Corneal Ulcer Therapy for Pets in Virginia, North Carolina & South Carolina
Providing Personalized & Compassionate Ophthalmologic Care
A corneal ulcer is an abrasion or open sore that affects the cornea, or the front of the eye. In cats, dogs, and other pets, corneal ulcers often occur as a result of trauma, though they can also be caused by certain infections, dry eye, and other related issues.
At Animal Eye Care, we offer a number of corneal ulcer therapies for cats and dogs in Virginia and North Carolina. We conveniently located in Chesapeake, Newport News, and Virginia Beach, VA and in Wilmington, Durham, Cary, and Wake Forest, NC and Ladson, SC, Myrtle Beach, SC, and Mt. Pleasant, SC. Our board certified veterinary ophthalmologists are board-certified by the Orthopedic Foundation for Animals Eye Certification Registry, and our entire staff is committed to providing highly skilled and compassionate care tailored to each patient’s unique needs.
If your pet is suffering from a corneal ulcer, find the location near you to learn more about our available corneal ulcer therapy treatments.
Symptoms of Corneal Ulcers in Animals
Corneal ulcers are extremely painful for animals; however, it may not always be immediately obvious that your cat, dog, or other pet has a corneal ulcer.
Keep an eye out for the following signs that your cat or dog may have a corneal ulcer:
- Appearance of a film over the eye
- Excessive discharge
- Keeping the eye closed (partially or fully)/squinting
- Light sensitivity
- Rubbing or pawing at the eye
- Tearing or watery eyes
It’s also wise to consider whether or not your cat or dog may have suffered eye trauma. Was your dog playing with another dog at the dog park and then began exhibiting any of the above signs? Did your cat rub her eye on the furniture or carpet and now has excessive discharge and redness? Did an irritating substance, such as shampoo, get into your pet’s eye, leading to some of the above-mentioned signs?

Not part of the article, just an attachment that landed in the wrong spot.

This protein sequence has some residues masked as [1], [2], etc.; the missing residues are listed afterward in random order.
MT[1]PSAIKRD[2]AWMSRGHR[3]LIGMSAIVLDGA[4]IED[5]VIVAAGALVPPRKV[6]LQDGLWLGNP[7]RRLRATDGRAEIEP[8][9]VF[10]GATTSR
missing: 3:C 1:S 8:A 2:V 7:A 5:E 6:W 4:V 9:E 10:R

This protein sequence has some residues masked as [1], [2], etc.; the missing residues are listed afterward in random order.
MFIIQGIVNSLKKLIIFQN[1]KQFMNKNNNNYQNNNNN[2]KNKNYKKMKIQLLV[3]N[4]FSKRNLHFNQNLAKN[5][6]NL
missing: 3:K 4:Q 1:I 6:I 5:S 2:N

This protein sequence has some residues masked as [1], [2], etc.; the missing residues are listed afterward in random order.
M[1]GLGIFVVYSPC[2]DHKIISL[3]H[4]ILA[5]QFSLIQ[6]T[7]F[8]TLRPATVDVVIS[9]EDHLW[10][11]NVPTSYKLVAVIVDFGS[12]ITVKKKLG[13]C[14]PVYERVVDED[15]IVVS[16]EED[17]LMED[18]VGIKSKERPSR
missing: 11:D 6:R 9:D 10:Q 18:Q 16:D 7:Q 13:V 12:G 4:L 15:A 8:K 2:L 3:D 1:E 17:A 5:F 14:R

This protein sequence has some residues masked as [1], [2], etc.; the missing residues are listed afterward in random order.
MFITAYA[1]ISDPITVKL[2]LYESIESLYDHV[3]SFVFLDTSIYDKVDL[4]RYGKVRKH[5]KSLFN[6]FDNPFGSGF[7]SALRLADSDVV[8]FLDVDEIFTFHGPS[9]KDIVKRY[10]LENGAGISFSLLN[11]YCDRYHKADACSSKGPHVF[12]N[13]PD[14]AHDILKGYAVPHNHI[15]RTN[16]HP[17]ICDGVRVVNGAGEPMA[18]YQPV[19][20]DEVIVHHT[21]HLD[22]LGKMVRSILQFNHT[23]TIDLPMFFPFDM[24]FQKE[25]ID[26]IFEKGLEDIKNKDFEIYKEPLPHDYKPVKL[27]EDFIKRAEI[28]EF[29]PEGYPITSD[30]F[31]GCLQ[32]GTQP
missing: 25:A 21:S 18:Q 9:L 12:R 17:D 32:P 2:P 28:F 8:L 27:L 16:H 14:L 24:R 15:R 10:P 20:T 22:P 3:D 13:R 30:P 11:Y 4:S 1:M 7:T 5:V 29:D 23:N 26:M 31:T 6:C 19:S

Additionally, keep in mind that certain conditions can lead to corneal ulcers. These conditions include:
- Bacterial and viral infections
- Corneal weakening (epithelial dystrophy)
- Cushing’s disease
- Diabetes (diabetes mellitus)
- Dry eye (keratoconjunctivitis sicca)
Lastly, certain cat and dog breeds may be more susceptible to developing corneal ulcers. Get in touch with our board certified veterinary ophthalmologists to learn more about corneal ulcer therapy for your pet in Virginia, North Carolina & South Carolina. Our professional and experienced team can evaluate your pet’s condition and recommend the right treatment.
Contact the location closest to you to make an appointment today!
“He was wonderful - kind, funny, and he took the time to explain what we needed to know about the condition.”- Kimberly F.
“I walked in their door about to fall apart in fear and left with hope.”- Jessica S.
“I would not hesitate to go there again and recommend them highly!”- Theresa H.